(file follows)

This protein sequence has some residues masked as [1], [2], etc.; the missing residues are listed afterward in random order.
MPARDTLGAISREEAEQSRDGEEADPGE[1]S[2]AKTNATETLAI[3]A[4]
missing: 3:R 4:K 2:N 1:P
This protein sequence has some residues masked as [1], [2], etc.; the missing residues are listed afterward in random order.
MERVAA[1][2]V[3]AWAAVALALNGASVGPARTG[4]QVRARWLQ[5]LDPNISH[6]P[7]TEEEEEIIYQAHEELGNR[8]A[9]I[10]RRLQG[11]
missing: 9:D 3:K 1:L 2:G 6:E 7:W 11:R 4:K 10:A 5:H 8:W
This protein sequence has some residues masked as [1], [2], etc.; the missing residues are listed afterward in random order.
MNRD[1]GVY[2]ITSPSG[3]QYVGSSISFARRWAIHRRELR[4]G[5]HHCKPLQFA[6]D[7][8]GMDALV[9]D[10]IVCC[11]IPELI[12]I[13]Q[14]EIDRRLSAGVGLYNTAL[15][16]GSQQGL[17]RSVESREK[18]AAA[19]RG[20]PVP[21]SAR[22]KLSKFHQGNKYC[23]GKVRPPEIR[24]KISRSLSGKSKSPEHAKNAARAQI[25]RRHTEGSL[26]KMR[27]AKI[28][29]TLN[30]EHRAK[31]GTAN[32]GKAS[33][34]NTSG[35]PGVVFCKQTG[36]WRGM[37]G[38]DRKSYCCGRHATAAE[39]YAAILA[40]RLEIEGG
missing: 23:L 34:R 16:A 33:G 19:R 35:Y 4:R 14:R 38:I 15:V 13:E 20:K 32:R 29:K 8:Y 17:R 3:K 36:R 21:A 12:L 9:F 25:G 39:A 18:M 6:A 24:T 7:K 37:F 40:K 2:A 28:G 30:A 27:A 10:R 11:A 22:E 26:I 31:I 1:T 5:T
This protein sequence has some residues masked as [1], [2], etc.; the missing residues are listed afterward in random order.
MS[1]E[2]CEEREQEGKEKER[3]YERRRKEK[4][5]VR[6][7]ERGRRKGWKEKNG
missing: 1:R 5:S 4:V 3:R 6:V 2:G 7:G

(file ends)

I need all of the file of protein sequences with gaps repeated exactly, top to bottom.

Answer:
This protein sequence has some residues masked as [1], [2], etc.; the missing residues are listed afterward in random order.
MPARDTLGAISREEAEQSRDGEEADPGE[1]S[2]AKTNATETLAI[3]A[4]
missing: 3:R 4:K 2:N 1:P
This protein sequence has some residues masked as [1], [2], etc.; the missing residues are listed afterward in random order.
MERVAA[1][2]V[3]AWAAVALALNGASVGPARTG[4]QVRARWLQ[5]LDPNISH[6]P[7]TEEEEEIIYQAHEELGNR[8]A[9]I[10]RRLQG[11]
missing: 9:D 3:K 1:L 2:G 6:E 7:W 11:R 4:K 10:A 5:H 8:W
This protein sequence has some residues masked as [1], [2], etc.; the missing residues are listed afterward in random order.
MNRD[1]GVY[2]ITSPSG[3]QYVGSSISFARRWAIHRRELR[4]G[5]HHCKPLQFA[6]D[7][8]GMDALV[9]D[10]IVCC[11]IPELI[12]I[13]Q[14]EIDRRLSAGVGLYNTAL[15][16]GSQQGL[17]RSVESREK[18]AAA[19]RG[20]PVP[21]SAR[22]KLSKFHQGNKYC[23]GKVRPPEIR[24]KISRSLSGKSKSPEHAKNAARAQI[25]RRHTEGSL[26]KMR[27]AKI[28][29]TLN[30]EHRAK[31]GTAN[32]GKAS[33][34]NTSG[35]PGVVFCKQTG[36]WRGM[37]G[38]DRKSYCCGRHATAAE[39]YAAILA[40]RLEIEGG
missing: 23:L 34:R 16:A 33:G 19:R 35:Y 4:R 14:R 38:I 15:V 13:E 20:K 32:R 29:K 8:Y 17:R 3:K 36:R 21:A 12:L 9:F 25:G 39:A 18:M 6:A 24:T 7:K 37:F 40:K 2:A 28:G 30:A 27:A 10:R 11:A 22:E 26:I 31:I 1:T 5:T
This protein sequence has some residues masked as [1], [2], etc.; the missing residues are listed afterward in random order.
MS[1]E[2]CEEREQEGKEKER[3]YERRRKEK[4][5]VR[6][7]ERGRRKGWKEKNG
missing: 1:R 5:S 4:V 3:R 6:V 2:G 7:G